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EDITORIAL article

Front. Cardiovasc. Med., 13 October 2023
Sec. Cardiovascular Metabolism
Volume 10 - 2023 | https://doi.org/10.3389/fcvm.2023.1278067

Editorial: COVID-19 mechanisms on cardio-vascular dysfunction: from membrane receptors to immune response, volume II

Ana Iochabel Soares Moretti1* Roberto Schreiber2* Amarylis B. A. Wanschel3*
  • 1Laboratório de Imunologia, Instituto do Coração (InCor), LIM19, Hospital das Clínicas da Faculdade de Medicina da Universidade de São Paulo, (HCFMUSP), São Paulo, Brazil
  • 2Department of Internal Medicine, School of Medical Sciences, State University of Campinas (UNICAMP), São Paulo, Brazil
  • 3Department of Basic Pharmaceutical Sciences, Fred Wilson School of Pharmacy, High Point University, High Point, NC, United States

Editorial on the Research Topic
COVID-19 Mechanisms on Cardio-Vascular Dysfunction: From membrane receptors to immune response, Volume II

Introduction

This second edition of the Research Topic “COVID-19 Mechanisms on Cardio-Vascular Dysfunction: From membrane receptors to immune response” reiterates our commitment to fill some aspects of this research lacuna by searching for original advanced and contemporary knowledge on this theme/issue. In this edition we present three relevant manuscripts: an original research article, a case report, and a review, which are summarized in this Editorial.

Since 2020, when the World Health Organization (WHO) declared a worldwide pandemic in relation to COVID-19, it has been known that several comorbidities influence patients' outcomes, with varying degrees of impact on the severity of the disease. Nevertheless, the cause–effect relationships between molecular/cellular mechanisms and clinical manifestations remain poorly understood. In this context, cardiovascular manifestations independent of or dependent on pre-existing diseases are associated with greater severity and poor prognosis in COVID-19 patients (Figure 1).

FIGURE 1
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Figure 1. SARS-CoV-2 infection can impact the cardiovascular system in both children and adults. The figure illustrates electrocardiogram P, Q, R, S, T waves and their alterations in SARS-CoV-2 infection; dysregulated metabolism; inflammation; and immunity as components of the link between COVID-19 infection and heart damage. ACE2, angiotensin-converting enzyme 2; Arg-1, arginase 1; LDL, low-density lipoprotein receptor; TNFα, tumor necrosis factor alpha; (IL)-6, (IL)-1β, IL, interleukin; TGF-β, transforming growth factor–beta; NFK-β, nuclear factor kappa B.

Growing evidence indicates changes in gene signature in association with phenotype manifestations of pathophysiological conditions. Recent progress regarding the ways in which COVID-19 contributes to cardiovascular complications is assessed by Lu et al. Using bioinformatic analysis, the authors demonstrate how COVID-19 and atrial fibrillation (AF) are potentially associated with the gene signature. Transcriptome analyses unveil 54 shared differentially expressed genes (DEGs) between COVID-19 and AF, of which 34 are upregulated and 20 are downregulated genes. Among these shared DEGs, 10 key genes may become potential biomarkers and/or therapeutic targets (RPS8, BMP4, SFN, TYMS, NOG, AK5, WNT11, RLN, ARG1, and ACSL). The relationship between COVID-19 and AF includes regulatory mechanisms such as transcriptional factors, miRNAs, and drugs. Additionally, three genes (ARG1, GIMAP7, and RFX2) emerge as severity/prognosis markers linking COVID-19 to AF development. Similar studies (1, 2) have shown that, during COVID-19 disease, concomitant complications such as hypertension, heart failure, renal diseases, and diabetes mellitus type 2 share some genes and/or regulatory molecules with AF/COVID-19, suggesting that some mechanisms resulting from SARS-CoV-2 infection are common between different preexisting comorbidities. Apparently, some genes involved in negative complications that link comorbidities to COVID-19 symptoms and prognosis are not related to whether the disease onset occurred before or post SARS-CoV-2 infection.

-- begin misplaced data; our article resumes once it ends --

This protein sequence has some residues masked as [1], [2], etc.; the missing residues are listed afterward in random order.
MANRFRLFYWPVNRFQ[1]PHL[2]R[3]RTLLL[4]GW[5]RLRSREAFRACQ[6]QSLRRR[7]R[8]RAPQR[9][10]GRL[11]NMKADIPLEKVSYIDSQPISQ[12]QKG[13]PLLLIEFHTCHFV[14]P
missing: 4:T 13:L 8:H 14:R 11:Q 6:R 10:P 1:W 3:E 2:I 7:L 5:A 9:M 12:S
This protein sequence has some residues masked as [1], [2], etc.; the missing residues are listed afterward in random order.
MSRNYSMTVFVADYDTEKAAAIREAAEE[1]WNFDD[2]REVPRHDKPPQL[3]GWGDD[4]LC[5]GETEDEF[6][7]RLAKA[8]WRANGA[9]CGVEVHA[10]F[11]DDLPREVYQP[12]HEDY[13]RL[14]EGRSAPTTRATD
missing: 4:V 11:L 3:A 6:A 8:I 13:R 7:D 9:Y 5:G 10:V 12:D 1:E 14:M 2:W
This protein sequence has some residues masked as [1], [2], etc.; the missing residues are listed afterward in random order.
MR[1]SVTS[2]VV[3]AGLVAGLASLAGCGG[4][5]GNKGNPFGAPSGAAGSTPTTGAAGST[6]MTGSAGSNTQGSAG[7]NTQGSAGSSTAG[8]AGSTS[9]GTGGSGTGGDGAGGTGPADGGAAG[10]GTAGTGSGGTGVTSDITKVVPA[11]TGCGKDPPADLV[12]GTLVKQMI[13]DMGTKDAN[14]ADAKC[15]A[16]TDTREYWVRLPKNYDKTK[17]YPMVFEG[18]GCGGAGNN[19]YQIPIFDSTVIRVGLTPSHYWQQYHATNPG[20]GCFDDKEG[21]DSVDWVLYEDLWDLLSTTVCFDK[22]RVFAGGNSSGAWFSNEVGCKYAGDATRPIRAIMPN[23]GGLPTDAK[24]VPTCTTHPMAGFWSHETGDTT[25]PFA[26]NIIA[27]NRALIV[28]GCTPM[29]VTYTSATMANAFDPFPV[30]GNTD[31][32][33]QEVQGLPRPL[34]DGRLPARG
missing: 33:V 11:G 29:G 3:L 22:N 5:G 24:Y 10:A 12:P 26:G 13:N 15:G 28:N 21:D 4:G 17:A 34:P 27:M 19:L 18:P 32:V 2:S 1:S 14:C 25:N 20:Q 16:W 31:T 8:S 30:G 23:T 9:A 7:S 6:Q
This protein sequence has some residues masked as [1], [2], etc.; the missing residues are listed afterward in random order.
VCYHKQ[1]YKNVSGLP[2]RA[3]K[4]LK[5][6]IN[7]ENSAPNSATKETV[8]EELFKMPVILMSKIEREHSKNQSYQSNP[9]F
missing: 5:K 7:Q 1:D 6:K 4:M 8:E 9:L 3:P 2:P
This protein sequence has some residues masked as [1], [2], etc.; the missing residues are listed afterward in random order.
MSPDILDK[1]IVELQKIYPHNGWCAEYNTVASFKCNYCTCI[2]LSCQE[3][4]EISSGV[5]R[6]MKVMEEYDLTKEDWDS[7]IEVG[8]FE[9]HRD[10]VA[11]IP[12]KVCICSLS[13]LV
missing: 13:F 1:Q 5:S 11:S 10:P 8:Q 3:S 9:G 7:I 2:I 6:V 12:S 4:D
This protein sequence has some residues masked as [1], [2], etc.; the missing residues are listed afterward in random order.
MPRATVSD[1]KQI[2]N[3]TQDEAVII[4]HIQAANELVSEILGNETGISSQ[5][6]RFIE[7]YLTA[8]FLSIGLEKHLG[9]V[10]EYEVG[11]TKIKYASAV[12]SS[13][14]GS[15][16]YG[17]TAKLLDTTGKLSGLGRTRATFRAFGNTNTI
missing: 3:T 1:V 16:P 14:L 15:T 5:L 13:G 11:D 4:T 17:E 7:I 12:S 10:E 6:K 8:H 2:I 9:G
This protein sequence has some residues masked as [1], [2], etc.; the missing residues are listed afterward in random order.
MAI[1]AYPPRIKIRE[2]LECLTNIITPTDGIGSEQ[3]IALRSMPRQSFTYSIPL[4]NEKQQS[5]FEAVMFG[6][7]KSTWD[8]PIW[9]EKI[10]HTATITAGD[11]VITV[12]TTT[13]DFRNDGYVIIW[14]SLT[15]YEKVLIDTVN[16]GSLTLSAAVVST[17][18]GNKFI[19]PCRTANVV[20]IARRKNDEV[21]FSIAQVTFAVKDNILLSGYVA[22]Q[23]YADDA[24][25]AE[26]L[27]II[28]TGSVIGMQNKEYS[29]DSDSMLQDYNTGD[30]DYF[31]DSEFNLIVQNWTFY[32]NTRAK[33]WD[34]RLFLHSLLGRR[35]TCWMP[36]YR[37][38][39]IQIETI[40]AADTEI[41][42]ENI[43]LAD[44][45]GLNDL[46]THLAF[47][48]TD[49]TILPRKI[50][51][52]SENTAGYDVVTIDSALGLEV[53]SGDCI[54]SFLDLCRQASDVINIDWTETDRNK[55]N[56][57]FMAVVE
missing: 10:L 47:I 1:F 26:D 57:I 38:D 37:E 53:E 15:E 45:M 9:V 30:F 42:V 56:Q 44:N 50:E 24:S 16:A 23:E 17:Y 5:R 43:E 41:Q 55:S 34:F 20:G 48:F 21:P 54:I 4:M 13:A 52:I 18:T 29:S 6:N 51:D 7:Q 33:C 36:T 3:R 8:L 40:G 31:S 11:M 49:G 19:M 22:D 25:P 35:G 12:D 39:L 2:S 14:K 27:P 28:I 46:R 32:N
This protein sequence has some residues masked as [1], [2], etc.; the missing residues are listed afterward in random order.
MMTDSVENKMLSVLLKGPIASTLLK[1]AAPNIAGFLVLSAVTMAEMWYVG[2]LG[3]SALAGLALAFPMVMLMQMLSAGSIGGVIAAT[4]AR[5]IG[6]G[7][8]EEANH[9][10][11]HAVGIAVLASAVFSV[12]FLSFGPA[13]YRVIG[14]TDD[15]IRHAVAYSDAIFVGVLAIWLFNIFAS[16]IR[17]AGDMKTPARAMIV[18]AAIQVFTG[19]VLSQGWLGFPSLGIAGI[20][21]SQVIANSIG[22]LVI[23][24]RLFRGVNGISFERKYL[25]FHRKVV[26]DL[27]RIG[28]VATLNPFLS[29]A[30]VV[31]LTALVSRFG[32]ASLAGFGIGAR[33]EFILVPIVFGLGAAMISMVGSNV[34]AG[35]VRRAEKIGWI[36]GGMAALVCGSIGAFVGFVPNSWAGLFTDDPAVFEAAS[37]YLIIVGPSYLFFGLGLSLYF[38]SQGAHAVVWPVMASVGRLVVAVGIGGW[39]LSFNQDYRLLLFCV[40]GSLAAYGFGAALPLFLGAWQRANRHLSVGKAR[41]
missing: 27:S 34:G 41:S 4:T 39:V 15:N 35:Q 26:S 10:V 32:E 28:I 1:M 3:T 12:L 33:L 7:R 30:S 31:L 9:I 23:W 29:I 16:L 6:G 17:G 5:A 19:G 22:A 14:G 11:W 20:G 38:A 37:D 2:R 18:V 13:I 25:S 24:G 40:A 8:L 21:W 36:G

Lu et al. also describe how the mechanisms by which COVID-19 triggers AF are associated with predominant DEGs that cause disturbances in signaling pathways related to cell metabolism, inflammation, and immunity. The emerging principles that link cellular energy disturbances and deregulated immune/inflammatory systems to disease progression are not new. Immunometabolism relationships contribute to the progression and severity of both COVID-19 (3, 4) and cardiovascular diseases (5) (Raghavan et al.), independently of their association. The cytokine release and immune cell differentiation that occurs during COVID-19 is under metabolic control (3, 4), and an understanding of how the immune response depends on intricate metabolic cell pathways is crucial in order to improve patient outcomes.